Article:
Bitter cold freezes US regions hit by storm
BOSTON — A winter storm that covered parts of the Midwest and Northeast in snow and sleet this weekend has manifested into a bitter freeze.
The National Weather Service says temperatures across the Great Lakes, Ohio Valley and Mid-Atlantic will drop 10 to 20 degrees below average Monday, with wind chills as low as minus 40 degrees Fahrenheit (minus 40 Celsius) hitting the Northeast.
The weather is creating dangerously icy conditions that could complicate cleanup efforts and make travel challenging on Martin Luther King Jr. Day.
A meteorologist with the National Weather Service called the wind chills “life-threatening” in upstate New York.
Amtrak says it expects to have all of its trains back on a full schedule Monday after a weekend of cancellations and delays caused by the winter storm as it rolled through the Midwest and Northeast.
Among the lines impacted were the Acela Express between Boston and Washington; Empire Service between New York and Buffalo; the Lake Shore Limited that travels between Chicago, New York and Boston; and Keystone Service between New York, Philadelphia and Harrisburg, Pennsylvania.
Amtrak says travelers should continue to check on their train status on the Amtrak website or smartphone app before leaving for the station.
People should also be careful as they are getting on and off trains as platforms could still be slippery from ice.
More than 1,550 flights were canceled in and out of the U.S. as a major winter storm stymied travel across the country.
FlightAware, a flight tracking website, says nearly 1,500 flights were delayed Sunday in addition to the cancelations.
Boston Logan Airport was one of the hardest hit airports in the country. Just three flights were scheduled to depart from New Hampshire’s Manchester-Boston Regional Airport. All flights out of Burlington International Airport were canceled.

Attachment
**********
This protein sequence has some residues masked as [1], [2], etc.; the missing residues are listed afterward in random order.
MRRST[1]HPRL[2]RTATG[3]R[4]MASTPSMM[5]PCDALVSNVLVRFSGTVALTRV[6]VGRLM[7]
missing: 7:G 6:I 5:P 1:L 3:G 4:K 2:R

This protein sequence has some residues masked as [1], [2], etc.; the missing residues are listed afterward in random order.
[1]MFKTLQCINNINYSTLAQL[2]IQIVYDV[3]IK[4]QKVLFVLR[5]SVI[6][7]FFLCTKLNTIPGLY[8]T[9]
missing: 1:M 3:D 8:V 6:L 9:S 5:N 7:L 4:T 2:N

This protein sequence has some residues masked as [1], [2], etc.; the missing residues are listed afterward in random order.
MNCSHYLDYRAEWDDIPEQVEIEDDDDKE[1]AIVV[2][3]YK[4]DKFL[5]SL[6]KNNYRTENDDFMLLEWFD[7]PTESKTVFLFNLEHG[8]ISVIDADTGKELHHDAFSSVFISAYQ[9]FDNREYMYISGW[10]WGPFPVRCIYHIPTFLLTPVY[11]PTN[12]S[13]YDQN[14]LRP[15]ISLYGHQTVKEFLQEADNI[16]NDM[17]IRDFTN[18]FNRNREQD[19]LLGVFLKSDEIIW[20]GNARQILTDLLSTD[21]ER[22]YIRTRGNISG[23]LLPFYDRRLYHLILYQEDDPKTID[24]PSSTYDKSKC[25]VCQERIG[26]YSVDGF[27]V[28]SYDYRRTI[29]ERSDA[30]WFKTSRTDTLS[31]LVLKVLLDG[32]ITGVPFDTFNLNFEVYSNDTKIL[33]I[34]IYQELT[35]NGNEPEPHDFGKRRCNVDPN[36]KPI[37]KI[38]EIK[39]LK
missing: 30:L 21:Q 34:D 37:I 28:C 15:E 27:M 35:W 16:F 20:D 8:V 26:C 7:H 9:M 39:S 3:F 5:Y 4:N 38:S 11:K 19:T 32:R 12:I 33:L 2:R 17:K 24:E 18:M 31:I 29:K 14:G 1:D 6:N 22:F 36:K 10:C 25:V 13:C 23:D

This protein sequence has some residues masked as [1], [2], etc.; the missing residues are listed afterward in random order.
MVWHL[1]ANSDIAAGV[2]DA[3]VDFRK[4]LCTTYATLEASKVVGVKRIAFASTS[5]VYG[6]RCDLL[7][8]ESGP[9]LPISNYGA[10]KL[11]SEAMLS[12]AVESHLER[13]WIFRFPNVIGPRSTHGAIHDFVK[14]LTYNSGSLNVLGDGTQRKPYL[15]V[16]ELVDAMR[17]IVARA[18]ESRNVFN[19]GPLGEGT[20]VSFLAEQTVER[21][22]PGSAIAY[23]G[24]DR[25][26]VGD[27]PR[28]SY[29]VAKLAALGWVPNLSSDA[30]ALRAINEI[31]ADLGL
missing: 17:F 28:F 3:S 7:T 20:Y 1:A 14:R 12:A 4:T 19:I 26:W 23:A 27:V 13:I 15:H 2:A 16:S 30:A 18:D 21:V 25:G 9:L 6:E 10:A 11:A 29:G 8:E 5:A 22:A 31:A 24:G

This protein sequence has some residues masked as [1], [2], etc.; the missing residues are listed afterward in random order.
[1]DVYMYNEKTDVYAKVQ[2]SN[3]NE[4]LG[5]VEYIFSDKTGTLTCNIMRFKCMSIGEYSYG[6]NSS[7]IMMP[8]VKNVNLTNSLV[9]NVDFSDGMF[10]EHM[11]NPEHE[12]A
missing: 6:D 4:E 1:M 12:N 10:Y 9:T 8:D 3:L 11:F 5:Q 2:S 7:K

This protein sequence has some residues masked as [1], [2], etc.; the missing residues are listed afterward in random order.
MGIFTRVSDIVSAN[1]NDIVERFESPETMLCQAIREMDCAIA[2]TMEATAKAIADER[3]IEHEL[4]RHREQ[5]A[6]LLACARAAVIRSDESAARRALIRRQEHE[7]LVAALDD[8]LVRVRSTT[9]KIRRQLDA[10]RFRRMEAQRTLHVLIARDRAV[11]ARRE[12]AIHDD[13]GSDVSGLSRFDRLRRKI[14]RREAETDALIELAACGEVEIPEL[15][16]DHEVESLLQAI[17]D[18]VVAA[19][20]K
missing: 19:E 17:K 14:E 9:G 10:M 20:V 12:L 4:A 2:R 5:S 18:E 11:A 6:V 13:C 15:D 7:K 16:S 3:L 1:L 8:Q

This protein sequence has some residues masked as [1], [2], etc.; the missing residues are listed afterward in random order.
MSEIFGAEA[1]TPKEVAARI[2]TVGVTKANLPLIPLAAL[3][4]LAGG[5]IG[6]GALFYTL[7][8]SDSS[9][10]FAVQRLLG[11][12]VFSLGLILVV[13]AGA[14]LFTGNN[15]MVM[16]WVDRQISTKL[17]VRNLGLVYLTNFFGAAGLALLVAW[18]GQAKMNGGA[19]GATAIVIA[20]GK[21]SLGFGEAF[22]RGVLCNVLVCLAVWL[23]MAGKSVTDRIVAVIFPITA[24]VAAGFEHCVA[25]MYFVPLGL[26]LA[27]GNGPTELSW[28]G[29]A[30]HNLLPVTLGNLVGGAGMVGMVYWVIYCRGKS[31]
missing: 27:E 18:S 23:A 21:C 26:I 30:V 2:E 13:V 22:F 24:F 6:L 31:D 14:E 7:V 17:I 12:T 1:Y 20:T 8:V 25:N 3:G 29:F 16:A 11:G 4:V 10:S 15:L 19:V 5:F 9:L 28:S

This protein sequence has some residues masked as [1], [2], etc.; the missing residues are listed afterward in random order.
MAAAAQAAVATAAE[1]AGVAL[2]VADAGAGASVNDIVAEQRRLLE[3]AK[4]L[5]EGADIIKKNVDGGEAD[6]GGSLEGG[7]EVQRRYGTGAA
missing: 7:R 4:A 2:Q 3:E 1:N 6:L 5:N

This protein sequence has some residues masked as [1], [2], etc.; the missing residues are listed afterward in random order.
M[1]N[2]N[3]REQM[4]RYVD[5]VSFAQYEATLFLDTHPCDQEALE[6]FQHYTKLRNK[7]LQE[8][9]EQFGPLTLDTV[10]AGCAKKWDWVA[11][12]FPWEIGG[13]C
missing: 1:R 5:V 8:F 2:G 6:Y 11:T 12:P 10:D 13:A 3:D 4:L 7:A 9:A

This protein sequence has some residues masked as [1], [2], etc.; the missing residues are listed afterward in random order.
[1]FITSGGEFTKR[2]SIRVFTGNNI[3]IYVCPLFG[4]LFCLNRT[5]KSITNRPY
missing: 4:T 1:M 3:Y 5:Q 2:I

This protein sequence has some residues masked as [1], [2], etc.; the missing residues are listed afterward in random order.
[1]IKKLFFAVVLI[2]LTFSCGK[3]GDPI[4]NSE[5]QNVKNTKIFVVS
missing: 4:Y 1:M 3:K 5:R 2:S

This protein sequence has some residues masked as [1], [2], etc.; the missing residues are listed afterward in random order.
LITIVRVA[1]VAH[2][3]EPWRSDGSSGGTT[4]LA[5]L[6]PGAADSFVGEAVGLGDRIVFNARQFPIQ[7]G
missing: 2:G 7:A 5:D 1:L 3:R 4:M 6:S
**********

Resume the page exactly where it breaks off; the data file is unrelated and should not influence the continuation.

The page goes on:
Other modes of transportation were also affected by the winter storm. Amtrak cancelled trains on the busy D.C. to Boston corridor, as well as from New York City to upstate New York, New York to Pennsylvania and elsewhere due to snow and slippery roads.
The winter storm is wreaking havoc on air travel as it moves across the US.
Logan International Airport in Boston was no exception with more than 250 flights canceled.
Typically bustling security lines, ticketing counters and baggage claims were largely deserted Sunday morning.
Xavi Ortega and his wife were stranded at the airport overnight after their Saturday evening flight to Barcelona, where they live, was canceled.
Ortega, a 32-year-old engineer, says the couple slept a bit and played Candy Crush to pass the time. They were unsure of when they might be getting home.
Some travelers were more fortunate.
Christine Cocca’s flight from Boston to Jakarta, Indonesia had not been delayed or canceled. While the bus she normally takes from Providence, Rhode Island to Boston was canceled, she was able to catch a ride to the airport from a relative.
New York City and the metro region have escaped any significant snowfall, with the precipitation coming down mainly as rain.
The Albany area saw anywhere from 10 to 15 inches, with up to 18 to 20 inches in the higher elevations of the Adirondacks. Buffalo has about a foot of snow, and about 16 inches in the higher elevations.
Meteorologists around the state were concerned about the upcoming severe cold from Sunday night into Monday, with expected wind chills in the teens in the New York City area and even down to well below zero around Albany.
The storm is bringing some of the coldest temperatures of the season. /ee
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